Oceans apart: Why businesses need to embed water efficiency across departments

With water availability declining as energy demand rises, some of the private sector's leading lights on water management believe now is the time for businesses to embed holistic water stewardship programmes that capture the interests of other departments. edie's Matt Mace investigates.

Megatrends such as population growth, increased urbanisation and climate change are radically changing our planet’s energy and water requirements. The International Energy Association (IEA) estimates that there will be a 30% increase in global energy demand by 2040, while the United Nations (UN) is predicting a 40% shortfall in global water supply by 2030.

Consider that energy is used to heat or treat water, and that water is used to generate electricity or clean the sources that do, and suddenly we are presented with a precarious situation.

The water-energy nexus is an under-explored area for most businesses, with corporates instead choosing to focus on siloed carbon and water reduction goals. What becomes clear to companies looking at both areas as pieces of the same puzzle is that this relationship between the two can deliver wholesale business benefits, both reputational and economic.

Firstly, it is worth noting that perceptions of water use are changing. Analysis from the World Economic Forum lists water crises as the highest global risk in terms of impact, ranking higher than climate change, energy price shocks and weapons of mass destruction. In fact, two-thirds of the world’s largest companies are reporting that exposure to water-related risks could generate a “substantive change” in business operations and revenues.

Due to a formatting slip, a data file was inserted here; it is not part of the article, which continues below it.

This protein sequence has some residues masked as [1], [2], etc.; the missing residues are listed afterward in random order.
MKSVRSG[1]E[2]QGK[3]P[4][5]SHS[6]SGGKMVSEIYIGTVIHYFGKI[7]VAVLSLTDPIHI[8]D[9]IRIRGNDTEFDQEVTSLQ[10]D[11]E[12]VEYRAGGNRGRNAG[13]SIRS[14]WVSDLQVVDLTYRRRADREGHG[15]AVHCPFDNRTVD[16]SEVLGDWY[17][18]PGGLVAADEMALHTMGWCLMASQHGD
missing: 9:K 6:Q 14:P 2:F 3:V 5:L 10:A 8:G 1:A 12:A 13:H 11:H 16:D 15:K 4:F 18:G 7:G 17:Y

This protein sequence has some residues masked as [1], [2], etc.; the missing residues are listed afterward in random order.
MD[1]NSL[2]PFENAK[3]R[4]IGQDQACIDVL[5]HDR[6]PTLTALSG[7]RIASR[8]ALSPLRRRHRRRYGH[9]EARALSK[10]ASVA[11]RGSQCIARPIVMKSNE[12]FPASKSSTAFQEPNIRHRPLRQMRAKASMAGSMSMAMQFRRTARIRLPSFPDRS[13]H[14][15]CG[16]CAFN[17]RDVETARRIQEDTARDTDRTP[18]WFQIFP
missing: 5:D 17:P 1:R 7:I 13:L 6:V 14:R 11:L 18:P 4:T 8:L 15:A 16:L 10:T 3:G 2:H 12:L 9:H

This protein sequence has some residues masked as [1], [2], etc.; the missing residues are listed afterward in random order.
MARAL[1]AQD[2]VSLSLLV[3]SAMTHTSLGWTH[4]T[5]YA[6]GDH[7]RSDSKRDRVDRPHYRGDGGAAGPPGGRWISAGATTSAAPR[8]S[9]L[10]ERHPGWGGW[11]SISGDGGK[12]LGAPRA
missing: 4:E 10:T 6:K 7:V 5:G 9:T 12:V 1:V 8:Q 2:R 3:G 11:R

Energy-water nexus

The latter insight was provided by CDP, which represents 634 investors worth more than $69trn who are calling for more transparent business data on water use to inform their portfolio and investment decisions. For CDP’s global programme manager Orlaith Delargy, businesses are increasingly understanding how water can impact other areas of operations, but that many are citing common barriers as to why they are yet to act.

“The energy-water nexus is increasingly well understood,” Delargy says during a panel discussion at edie Live. “Around 93% of NDCs featured a water commitment and what we’re seeing is that you can’t have climate adaptation without considering water.

“But carbon emissions are still better understood in the market place. Things we hear from companies is that they aren’t ready, they don’t have the data, or that water isn’t a material issue [for them]. These are the pushbacks we commonly hear.”

One issue that companies have when introducing water stewardship programmes is that, unlike carbon emissions, the viability of water reduction methods depends on the location of a facility and its water source.

A company can switch energy supplier and generate a huge reduction in emissions as a result. Yet, any efforts to reduce water use must be specific to the location that a business operates in.

For example, South African mining company Gold Fields attempted to reduce its reliance on fossil fuels by sourcing from hydropower supplies in Ghana. But when a drought hit the region in 2015, the company was forced to diversify its energy mix again, with new investments costing the company $92m, equivalent to 14.5% of its total capital expenditure in 2015.